As winter made way for spring and the paranoia of the petrol shortages and the three day week receded, life at Fearn took on a bucolic quality for the idle railman.
Dick would roll in on Friday afternoons to make up the clerical returns from my meagre accounts. I didn't sell a lot of tickets as only a few passengers could make use of the infrequent services. The 9am southbound was the most likely to be used for a day trip to Inverness. I made myself quite popular by letting everyone wait in the ticket office, it being the only warm place on the station.
Other passengers were a bit more demanding. "I'd like a return to Westerham but coming back via Aberdeen with an extra half fare and accompanied luggage on the final leg. Oh and..." "Let me stop you there. Even if I knew where Westerham was, and could find the correct add-on in the supplementary fares manual, the train will have come and gone before I've worked it out, probably incorrectly. Here's a ticket to Inverness, they'll sort you out there."
As the station was surrounded by fields, most of the few travellers needed to arrive or depart by car. Unwary Nigg workers would stagger off the morning train, having sat up drinking all night from Glasgow, saying "Hey Pal, where's the phone box?" Depending on my mood and their politeness, I would say "There isn't one" and shut the hatch. Eventually I would take pity on them and phone Nigg 666 to let them know there were a few bears at the station and maybe someone should come and pick them up. "Why's the station so far from the village?" was a familiar cry. It wasn't until years later I learned the appropriate response; "They were planning to put the station in the village, but in the end they decided it would be more useful next to the railway."
Of course as far as the public was concerned, I was the Station Master, even though I didn't wear a uniform. Due to my rebellious streak I never even filled in the form which asked for my fitting sizes, so the uniform duly never arrived.
What did arrive in due course was a caravan. My no-fixed-abode status had not gone unnoticed. In any longer term I needed somewhere to live, but the accommodation above the station had already been rented out to a tenant. "How about a caravan?" said Dick. "I'll ask the Area Manager if you can put one on the platform". Much to my surprise, the answer was yes. A friend knew about a caravan which had been used as a site office by a scaffolding contractor, which I bought for £50. It was in reasonable condition and watertight, but completely stripped of fittings. That wasn't too much of a problem as the station had a loo and a rudimentary kitchen. In time honoured hippy tradition I cut up a couple of pallets for a bed base and threw a mattress on top. The caravan was tucked in to a plot of land on the platform between the station building and the road bridge, and I took up full time residence at Fearn.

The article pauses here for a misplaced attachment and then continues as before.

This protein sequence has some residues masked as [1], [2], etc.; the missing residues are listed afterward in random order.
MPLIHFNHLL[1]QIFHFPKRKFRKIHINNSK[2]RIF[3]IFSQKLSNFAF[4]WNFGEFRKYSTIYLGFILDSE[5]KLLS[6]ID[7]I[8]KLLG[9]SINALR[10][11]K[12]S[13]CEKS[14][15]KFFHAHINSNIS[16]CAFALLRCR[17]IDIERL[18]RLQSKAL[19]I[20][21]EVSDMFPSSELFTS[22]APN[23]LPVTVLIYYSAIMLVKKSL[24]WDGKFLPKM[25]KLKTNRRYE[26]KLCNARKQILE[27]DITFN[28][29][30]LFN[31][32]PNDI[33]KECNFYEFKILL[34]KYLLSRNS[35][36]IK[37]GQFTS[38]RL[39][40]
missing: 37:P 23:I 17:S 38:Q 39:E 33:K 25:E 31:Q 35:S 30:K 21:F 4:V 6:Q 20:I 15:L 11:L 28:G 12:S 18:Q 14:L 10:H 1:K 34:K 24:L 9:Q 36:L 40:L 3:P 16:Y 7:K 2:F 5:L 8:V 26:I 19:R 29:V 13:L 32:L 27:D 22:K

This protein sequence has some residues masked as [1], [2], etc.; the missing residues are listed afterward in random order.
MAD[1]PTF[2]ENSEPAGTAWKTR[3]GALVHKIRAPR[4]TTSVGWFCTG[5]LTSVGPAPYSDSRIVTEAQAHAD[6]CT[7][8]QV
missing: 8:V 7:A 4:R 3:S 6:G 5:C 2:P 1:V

The platform was, and still is, very low, so there were some wooden steps which could be placed at the train doors to assist passengers on or off. One day the early train pulled out and there was a cup of tea on the step.
Originally I had been travelling in to Fearn on the early train and back to Invergordon or Dingwall at 3.30 in the afternoon. Alec, the buffet car attendant on those services, was a similar age to me, friendly, cheerful and as delighted with his job as I was with mine. And bless him, every time he came through Fearn he left a cup of tea for me on the platform, much to the shaking of the guard's head and anyone else who saw it.
I had to come up with some sort of response. I worked out that one thing Alec couldn't do in the buffet car was fry bacon. This led to feverish preparation and a miracle of timing. By pre-heating the frying pan, lining everything up and listening for the train whistle at Nigg Station crossing, I was able to hit Alec with a hot bacon and egg toasted sandwich just as the train arrived. This signalled the end of the Fearn master chef catering competition, but the morning tea continued to be a much appreciated perk until the end of my time at Fearn.
Having carte blanche to ride any train north of Inverness was another great benefit for me, although for some reason I never took advantage of it to go much further north. I was also allowed quarter fare travel across the rest of the British Rail network, as well as four free return tickets a year. I took full advantage of these, but there was a problem; I couldn't leave before Friday afternoon, and I had to be back by Monday morning. The only way I could exploit all my free travel was by catching the overnight train south on Friday, and the Glasgow-Inverness sleeper back on Sunday night. I never failed to be back at my station by Monday morning, but there was to be another unexpected development which would restrict my travel opportunities even more than geography; it came in the form of a musical postman.